CNN fires Rick Sanchez over comments about Jews

CNN fired Miami homeboy anchor Rick Sanchez Friday, a day after he said on a radio show that Jews control U.S. television networks. "Rick Sanchez is no longer with the company," a CNN spokesman said. "We thank Rick for his years of service and we wish him well."

Sanchez's outburst about Jews came during a rant against Jon Stewart, who often makes fun of Sanchez on his Comedy Central show. Sanchez was being interviewed on comedian Pete Dominick's XM Sirius Radio show when the conversation went off the rails.

It started relatively innocently, with Sanchez expressing irritation at being lumped in with other Hispanic TV journalists by a CNN boss. Racist attitudes aren't rooted on the political right, he added, but also extend to "elite, Northeast establishment liberals."

"Deep down, when they look at a guy like me, they see a guy automatically who belongs in the second tier, and not the top tier," Sanchez continued. Then he said: "I think to some extent Jon Stewart and (Comedy Central comic Stephen) Colbert are the same way. I think Jon Stewart's a bigot."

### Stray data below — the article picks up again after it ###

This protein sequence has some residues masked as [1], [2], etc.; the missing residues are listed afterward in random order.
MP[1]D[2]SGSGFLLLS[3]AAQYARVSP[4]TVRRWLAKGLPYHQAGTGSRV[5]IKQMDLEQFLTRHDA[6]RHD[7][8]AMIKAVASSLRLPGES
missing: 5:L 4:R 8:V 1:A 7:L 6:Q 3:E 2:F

How's that? asked the puzzled Dominick. "I think he looks at the world through his mom, who was a school teacher, and his dad, who was a physicist or something like that," replied Sanchez, speaking of Stewart. "Great, I'm so happy that he grew up in a suburban middle class New Jersey home with everything you could ever imagine."

"What group is he bigoted towards?" pressed Dominick.

"Everybody else who's not like him. Look at his show, I mean, what does he surround himself with?" said Sanchez. When Dominick seemed surprised that Sanchez could level a charge of bigotry against Jews, who themselves have been subjected to discrimination, Sanchez dismissed the idea.

"I'm telling you that everybody who runs CNN is a lot like Stewart, and a lot of people who run all the other networks are a lot like Stewart, and to imply that somehow they, the people in this country who are Jewish, are an oppressed minority?" Sanchez said, then added with sarcastic emphasis: "Yeah."

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